1987 Peace Corps Dove

1987 Peace Corps Dove

Then the ‘bumpy Earth’ logo of 1997…

1997 Peace Corps Logo

1997 Peace Corps 'Bumpy Earth' Logo

…though to be fair they also used this modified flag-dove logo to celebrate the 35th Anniversary of Peace Corps.

1997 Peace Corps Logo 35th Anniversary Logo

1997 Peace Corps Logo 35th Anniversary Logo

The next years were basically all variations on the flag-dove theme (though I swear it looks like it was re-drawn every single time for every year), until 2006 when the agency had the ‘patch’ logo debut for the 45th Anniversary.

2006 Peace Corps Patch Logo

2006 Peace Corps Patch Logo for 45th Anniversary

Since 2006, the agency has used either the Patch logo–for more public-facing and recruitment materials, or the simpler vector graphic–more for internal/official uses. Of course, there are official use guidelines for these logos as well:

Patch Logo Official Peace Corps Logo
Official and Patch Logos -- Courtesy of Peace Corps Media Library

I’ve talked about the history of Peace Corps’ logo, but I thought that it wouldn’t be complete without talking about some of my own versions over the last couple of years.

I’ve held different roles throughout the agency over the years—everything from coordinating knowledge-management to project management to product development. I’m often asks to come up with presentations or specs which would include the Peace Corps logo in some way, but that would obviously still be in a design phase.

In order to expedite my own process, I keep hammering away at my own .sketch files with the official Peace Corps logo in various iterations:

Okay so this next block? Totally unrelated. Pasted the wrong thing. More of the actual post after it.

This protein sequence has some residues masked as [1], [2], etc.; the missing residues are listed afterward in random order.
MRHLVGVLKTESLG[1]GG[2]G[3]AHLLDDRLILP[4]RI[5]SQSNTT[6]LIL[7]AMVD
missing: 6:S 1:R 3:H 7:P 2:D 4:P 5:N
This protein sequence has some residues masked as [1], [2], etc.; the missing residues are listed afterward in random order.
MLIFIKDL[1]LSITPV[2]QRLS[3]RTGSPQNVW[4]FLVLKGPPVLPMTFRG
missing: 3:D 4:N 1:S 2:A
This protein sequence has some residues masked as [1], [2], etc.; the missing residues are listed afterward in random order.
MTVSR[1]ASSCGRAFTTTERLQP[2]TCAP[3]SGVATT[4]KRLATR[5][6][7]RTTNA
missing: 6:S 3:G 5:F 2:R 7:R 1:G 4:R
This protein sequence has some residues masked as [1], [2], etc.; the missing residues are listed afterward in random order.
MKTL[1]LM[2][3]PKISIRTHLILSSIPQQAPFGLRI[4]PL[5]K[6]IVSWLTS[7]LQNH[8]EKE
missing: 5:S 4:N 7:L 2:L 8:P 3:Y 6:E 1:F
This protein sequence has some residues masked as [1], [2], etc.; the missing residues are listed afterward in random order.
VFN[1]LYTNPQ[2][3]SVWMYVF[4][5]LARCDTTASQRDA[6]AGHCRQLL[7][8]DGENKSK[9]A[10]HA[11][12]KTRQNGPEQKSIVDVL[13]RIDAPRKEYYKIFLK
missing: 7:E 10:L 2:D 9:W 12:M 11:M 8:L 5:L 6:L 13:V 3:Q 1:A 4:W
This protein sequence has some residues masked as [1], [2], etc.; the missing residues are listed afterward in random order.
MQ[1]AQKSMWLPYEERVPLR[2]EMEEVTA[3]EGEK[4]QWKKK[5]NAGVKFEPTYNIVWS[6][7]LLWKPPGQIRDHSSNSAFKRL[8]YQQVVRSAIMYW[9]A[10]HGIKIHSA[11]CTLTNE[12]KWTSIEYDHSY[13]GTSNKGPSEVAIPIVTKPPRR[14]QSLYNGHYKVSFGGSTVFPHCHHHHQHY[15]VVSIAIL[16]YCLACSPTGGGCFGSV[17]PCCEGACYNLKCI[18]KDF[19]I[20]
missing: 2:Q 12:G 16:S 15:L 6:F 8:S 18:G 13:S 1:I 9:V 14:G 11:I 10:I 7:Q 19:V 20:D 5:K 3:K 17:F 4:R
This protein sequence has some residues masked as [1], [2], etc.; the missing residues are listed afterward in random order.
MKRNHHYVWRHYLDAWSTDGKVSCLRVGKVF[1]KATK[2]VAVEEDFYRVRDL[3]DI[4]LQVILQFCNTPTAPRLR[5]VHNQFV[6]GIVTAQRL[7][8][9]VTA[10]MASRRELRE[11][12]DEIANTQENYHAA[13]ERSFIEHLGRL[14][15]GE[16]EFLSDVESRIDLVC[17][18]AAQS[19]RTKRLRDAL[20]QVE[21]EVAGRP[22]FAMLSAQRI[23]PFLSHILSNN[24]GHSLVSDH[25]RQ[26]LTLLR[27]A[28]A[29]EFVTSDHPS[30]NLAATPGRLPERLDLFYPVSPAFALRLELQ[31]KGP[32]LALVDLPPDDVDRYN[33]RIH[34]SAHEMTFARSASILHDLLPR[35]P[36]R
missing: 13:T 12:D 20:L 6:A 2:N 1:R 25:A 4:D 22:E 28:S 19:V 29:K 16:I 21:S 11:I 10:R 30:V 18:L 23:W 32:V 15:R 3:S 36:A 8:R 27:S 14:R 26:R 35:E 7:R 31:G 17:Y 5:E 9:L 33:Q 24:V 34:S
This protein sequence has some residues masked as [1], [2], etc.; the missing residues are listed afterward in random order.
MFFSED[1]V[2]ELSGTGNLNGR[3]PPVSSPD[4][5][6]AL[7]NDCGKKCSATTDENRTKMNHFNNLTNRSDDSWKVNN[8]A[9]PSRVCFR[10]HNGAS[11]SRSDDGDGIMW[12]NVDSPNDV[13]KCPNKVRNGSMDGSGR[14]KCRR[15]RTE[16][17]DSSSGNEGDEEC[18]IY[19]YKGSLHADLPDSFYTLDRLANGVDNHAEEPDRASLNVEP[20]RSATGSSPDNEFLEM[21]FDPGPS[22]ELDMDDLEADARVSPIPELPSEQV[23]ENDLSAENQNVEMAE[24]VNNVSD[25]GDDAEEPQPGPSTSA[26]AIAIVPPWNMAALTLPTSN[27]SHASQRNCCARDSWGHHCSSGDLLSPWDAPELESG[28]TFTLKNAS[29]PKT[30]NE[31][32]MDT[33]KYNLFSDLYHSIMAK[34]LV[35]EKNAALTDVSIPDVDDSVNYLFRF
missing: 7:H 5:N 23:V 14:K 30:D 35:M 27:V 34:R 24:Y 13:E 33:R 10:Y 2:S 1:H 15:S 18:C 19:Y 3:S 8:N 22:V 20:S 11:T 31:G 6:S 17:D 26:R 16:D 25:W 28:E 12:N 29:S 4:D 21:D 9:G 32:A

Peace Corps Logos Artboard

This allows me to create template, churn out silhouettes, and produce derivatives very quickly – like for example the Peace Corps Mosaic and the Peace Corps path gif below.

Peace Corps Animated Sketch

The other thing that this allows me to do is to quickly assess and spruce up some existing assets at Peace Corps without much trouble.

Take, for example, the footer image of the “From the Director” message.

From the Director - Original

In just a few minutes with virtually any vector-graphics program (I used Sketch), you can clean it up to this:

From the Director - Updated

“Now wait a second, Gabriel, that’s all well and good, but doesn’t the updated image take up a lot more size?” Nope. Just the opposite, it’s actually have the file size as the original.

This can be done with favicons too (the little icons in the tab window of a website). These little guys are tough because they are just 16x16 pixels at their smallest, so it often requires hand-drawing them in order to get everything to line up.

The original is on the left, my update on the right.

Favicon - Original Favicon - Updated

OK – that’s pretty tough to see. But it’s there. : )

Last year, I took a stab at creating a little brand that could be used for the ‘cloud pilot’ that the agency engaged in and was used:

Cloud Logo

Then I created the design that eventually got put on all of the coffee mugs used by OPATS. It was actually pretty fun to do, because I had to take the vector images for the various sectors (I didn’t design them), then create icons for the cross-sector priorities (those are mine), and put them all together. The result wasn’t actually terrible.

Overseas Programming and Training Support Mug

Finally, I came up with a high-def version of the Innovation title logo for internal use. I tried to be creative, but landed on this:

Innovation Title

Yet, there will always be a soft spot in my heart for my original attempt:

Innovation Title

And finally…as we enter a new era of creativity and align ourselves with the Maker movement, I couldn’t help but create the first Peace Corps Logo Token and throw it up on Thingiverse.

Peace Corps Token

Peace Corps Token -- I designed this in Sketchup and TinkerCad